Each pair of adjacent forward and rearward shelf parts may have an integral outer frame with opposite sides which have a tapered or inclined portion forming a connection between the offset horizontal forward and rearward shelf part. Alternatively, completely separate sets of forward and rearward shelves may be provided, which are each secured to the opposite sides of the frame. Each shelf or shelf part may have an outer peripheral frame having opposite sides and a plurality of cross bars extending between the opposite sides of the frame in order to support items or platters or trays supporting items to be stocked on store shelves, such as bakery, meat products, dairy products or the like. The base may be generally U-shaped, with a rear end opening and inwardly tapered sides extending up to the front end of the cart, to allow the base of another cart to be nested in from the rear.
According to an exemplary embodiment of the invention, the upwardly extending support frame comprises at least two parallel, vertical support rods extending upwardly from opposite sides of the frame at an intermediate position on the base between the front and rear of the cart. The shelves or shelf parts may be secured to the sides at spaced intervals along the height of the frame. The vertical support rods may be secured together at their upper ends. In the exemplary embodiment, the vertical support rods are located approximately at the center of the frame, and there may be two sets of parallel support rods for added support. The shelves or shelf parts are each secured to the support rods and are otherwise free and unsupported at their front and rear ends, with open spaces or gaps between the shelves, such that carts can be readily nested together with the front shelves or shelf parts of the rearmost cart interleaved with the rear shelf portions or parts of the front cart. It will be understood that a similar nesting arrangement may be provided with front shelf portions which are raised above the height of the rear shelf portions or parts.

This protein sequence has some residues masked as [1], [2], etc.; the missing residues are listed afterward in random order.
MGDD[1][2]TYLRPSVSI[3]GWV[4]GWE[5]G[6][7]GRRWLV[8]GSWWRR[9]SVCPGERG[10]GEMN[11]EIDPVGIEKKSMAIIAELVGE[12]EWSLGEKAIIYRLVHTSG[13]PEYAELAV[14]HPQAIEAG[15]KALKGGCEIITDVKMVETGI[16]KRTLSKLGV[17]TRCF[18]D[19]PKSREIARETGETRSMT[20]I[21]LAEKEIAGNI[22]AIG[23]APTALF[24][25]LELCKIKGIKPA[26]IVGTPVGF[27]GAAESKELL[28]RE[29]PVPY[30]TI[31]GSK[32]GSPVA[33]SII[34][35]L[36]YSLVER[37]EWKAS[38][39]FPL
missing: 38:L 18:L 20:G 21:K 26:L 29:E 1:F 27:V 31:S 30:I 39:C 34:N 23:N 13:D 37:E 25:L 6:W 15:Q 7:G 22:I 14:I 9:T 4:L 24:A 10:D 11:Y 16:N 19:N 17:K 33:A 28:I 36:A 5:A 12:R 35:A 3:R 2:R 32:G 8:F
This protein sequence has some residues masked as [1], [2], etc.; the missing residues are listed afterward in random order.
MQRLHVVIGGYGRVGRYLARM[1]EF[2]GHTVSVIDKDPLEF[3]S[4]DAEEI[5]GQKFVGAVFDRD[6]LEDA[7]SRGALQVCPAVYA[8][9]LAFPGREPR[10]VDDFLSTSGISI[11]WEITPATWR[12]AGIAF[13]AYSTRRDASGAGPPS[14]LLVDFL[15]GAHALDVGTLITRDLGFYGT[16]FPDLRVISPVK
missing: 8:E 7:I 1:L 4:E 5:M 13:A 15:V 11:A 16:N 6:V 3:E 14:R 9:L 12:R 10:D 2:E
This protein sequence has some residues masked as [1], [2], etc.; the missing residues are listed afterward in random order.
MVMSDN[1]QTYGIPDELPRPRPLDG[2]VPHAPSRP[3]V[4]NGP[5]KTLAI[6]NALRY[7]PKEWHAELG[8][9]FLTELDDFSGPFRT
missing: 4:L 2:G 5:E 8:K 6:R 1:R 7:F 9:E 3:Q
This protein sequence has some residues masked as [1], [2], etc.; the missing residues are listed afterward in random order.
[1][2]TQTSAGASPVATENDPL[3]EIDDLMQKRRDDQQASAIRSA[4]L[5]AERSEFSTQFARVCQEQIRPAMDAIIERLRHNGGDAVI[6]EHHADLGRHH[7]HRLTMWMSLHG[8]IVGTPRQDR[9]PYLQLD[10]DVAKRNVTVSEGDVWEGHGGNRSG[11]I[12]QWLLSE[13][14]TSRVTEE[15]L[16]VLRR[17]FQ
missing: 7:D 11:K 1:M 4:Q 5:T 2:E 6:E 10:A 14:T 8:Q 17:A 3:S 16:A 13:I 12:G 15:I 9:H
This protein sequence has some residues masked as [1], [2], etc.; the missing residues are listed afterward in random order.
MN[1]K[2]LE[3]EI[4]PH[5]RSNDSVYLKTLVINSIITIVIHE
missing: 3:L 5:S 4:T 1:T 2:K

BRIEF DESCRIPTION OF THE DRAWINGS
The platter cart of this invention is of simple construction and provides a significant amount of shelf space for carrying items separately or on trays or platters, while still permitting two or more carts to be readily nested together when not in use, conserving space. Because of the offset between the shelves when the carts are nested, they can be nested together while the shelves are loaded with product. This allows one individual to transport a member of loaded carts simultaneously.